The final rays of the day’s sun touching the top of the Col. John Ashe house on South Battery. Located across the street from White Point Garden, this house has seen a lot — including the start of the Civil War and the hanging of pirates in the park.
This beautiful set of doors can be found on a c. 1852 house on Logan Street, between Tradd and Broad Streets. As the only house on the block to survive the fire of 1861, it is the only antebellum house on the block. It later became the home of Susan Pringle Frost, the founder of the Preservation Society — among her many achievements.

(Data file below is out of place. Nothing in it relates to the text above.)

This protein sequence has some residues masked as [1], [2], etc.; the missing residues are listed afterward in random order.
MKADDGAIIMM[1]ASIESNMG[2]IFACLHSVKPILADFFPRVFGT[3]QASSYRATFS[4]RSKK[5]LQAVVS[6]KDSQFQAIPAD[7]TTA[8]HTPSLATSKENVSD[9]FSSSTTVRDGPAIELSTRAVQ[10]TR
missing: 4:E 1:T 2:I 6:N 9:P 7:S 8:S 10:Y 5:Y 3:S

This beautiful house on Tradd Street was built c. 1765 as a double tenement, which required two sets of stairs. In the mid 19th century it was converted to a single family house, which eliminated the need for the second set of stairs.
This cool live oak tree dominates the front yard on Murray Boulevard. Live oaks definitely help give Charleston and the Lowcountry much of its character. Live oaks have also played an important role in American history. During the War of 1812 the USS Constitution gained its nickname “Old Ironsides” because the British cannonballs just bounced off its hull — which was made out of live oak wood.